An alcohol use disorder could lead to divorce and custody issues

An alcohol use disorder could lead to divorce and custody issues

Get a Free Consultation

There are many reasons that you might decide to go through with a divorce. One of them could be that you have a spouse who is dealing with a substance use disorder. Alcoholism, or alcohol use disorder, is just one of the substance use disorders that could negatively impact your marriage.

Alcoholism is a common reason for people to seek divorce, and it may even be a grounds for divorce (although Colorado is a no-fault state, so you only need to show an irretrievable breakdown of your marriage to divorce).

The reason it matters if one of the two spouses is addicted to alcohol is primarily related to custody. If you have children, seeking custody is easier for the parent who has no substance use disorder than it is for the parent who has one.

How do you prove that your spouse has a problem with alcohol in court?

If you are the sober spouse and want to make sure that you have the best chances of getting custody and the items you want from your divorce, showing that alcoholism is playing a role in your divorce could help. To do this, you would want to have evidence of the alcohol use disorder, such as:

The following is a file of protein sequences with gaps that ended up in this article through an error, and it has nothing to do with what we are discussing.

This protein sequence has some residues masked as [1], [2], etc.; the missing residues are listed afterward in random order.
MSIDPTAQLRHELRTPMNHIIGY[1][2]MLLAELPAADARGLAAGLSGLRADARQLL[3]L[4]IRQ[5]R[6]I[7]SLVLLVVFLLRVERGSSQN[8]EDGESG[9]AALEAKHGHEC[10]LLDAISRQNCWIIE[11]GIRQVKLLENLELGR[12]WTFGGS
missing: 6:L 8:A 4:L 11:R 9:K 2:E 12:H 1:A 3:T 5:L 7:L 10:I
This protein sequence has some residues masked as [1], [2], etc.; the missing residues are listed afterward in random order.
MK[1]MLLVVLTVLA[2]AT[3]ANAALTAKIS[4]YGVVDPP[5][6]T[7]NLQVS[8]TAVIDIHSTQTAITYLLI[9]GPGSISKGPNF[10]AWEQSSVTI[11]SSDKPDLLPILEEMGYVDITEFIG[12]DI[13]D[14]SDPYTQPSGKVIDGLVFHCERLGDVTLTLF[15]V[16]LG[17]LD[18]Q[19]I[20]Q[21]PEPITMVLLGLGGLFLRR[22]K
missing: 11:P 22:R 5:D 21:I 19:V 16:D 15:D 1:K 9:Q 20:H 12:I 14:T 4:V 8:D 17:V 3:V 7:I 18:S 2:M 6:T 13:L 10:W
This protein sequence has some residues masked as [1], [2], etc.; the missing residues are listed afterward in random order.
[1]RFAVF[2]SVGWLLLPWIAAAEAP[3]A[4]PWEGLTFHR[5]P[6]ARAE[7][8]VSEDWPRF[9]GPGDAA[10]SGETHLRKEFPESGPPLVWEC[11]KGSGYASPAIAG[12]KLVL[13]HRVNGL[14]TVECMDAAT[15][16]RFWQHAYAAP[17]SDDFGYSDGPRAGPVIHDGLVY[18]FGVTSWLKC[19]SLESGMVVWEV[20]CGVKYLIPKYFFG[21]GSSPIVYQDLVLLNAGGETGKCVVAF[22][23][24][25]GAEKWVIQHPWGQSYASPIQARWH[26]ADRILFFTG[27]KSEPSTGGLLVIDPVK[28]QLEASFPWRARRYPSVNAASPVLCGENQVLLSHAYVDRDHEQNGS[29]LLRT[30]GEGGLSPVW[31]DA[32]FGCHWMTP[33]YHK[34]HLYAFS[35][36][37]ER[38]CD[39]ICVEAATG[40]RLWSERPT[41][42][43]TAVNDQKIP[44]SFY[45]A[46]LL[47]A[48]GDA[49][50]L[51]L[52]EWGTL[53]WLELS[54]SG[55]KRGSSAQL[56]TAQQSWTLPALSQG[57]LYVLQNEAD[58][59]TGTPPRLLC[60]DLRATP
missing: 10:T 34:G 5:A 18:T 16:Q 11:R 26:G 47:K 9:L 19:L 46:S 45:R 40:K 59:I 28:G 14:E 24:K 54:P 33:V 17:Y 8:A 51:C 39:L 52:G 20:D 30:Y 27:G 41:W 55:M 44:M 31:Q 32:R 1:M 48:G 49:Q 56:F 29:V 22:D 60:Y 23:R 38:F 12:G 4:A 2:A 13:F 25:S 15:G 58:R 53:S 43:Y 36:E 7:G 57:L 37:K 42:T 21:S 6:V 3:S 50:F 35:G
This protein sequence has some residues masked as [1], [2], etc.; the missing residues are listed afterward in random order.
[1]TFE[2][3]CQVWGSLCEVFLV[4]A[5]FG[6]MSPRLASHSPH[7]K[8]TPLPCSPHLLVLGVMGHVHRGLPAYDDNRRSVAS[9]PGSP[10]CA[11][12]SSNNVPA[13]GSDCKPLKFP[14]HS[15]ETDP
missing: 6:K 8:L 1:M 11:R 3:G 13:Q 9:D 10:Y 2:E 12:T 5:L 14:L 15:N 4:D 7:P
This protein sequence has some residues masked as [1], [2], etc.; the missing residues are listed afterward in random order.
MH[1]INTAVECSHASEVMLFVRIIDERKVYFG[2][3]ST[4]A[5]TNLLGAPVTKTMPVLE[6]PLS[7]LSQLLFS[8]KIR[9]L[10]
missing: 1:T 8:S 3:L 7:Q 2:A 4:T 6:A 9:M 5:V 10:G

• Video footage
  • Accident reports
  • Police reports
  • Direct testimony from friends or colleagues
  • Medical records
  • Court orders from DUI cases

These and other kinds of evidence may help you show that your spouse has an addiction that is bringing your marriage to an end and that could negatively influence your children.

Does drinking always affect custody?

Not necessarily. Moderate drinking is relatively normal, so unless that behavior is dangerous to your children, the other parent may not have their custody rights impacted. On the other hand, if the other parent is a significant drinker and is heavily intoxicated often, the court may look at that negatively when determining if your spouse has the ability to provide for and care for their children adequately when they have custody.

Sobriety can matter, too. If your spouse once had a drinking problem but is now sober, then this could be seen positively in court rather than negatively. According to a Denver divorce lawyer from Ciancio Ciancio Brown, P.C. All these factors have to be considered during various parts of your divorce case.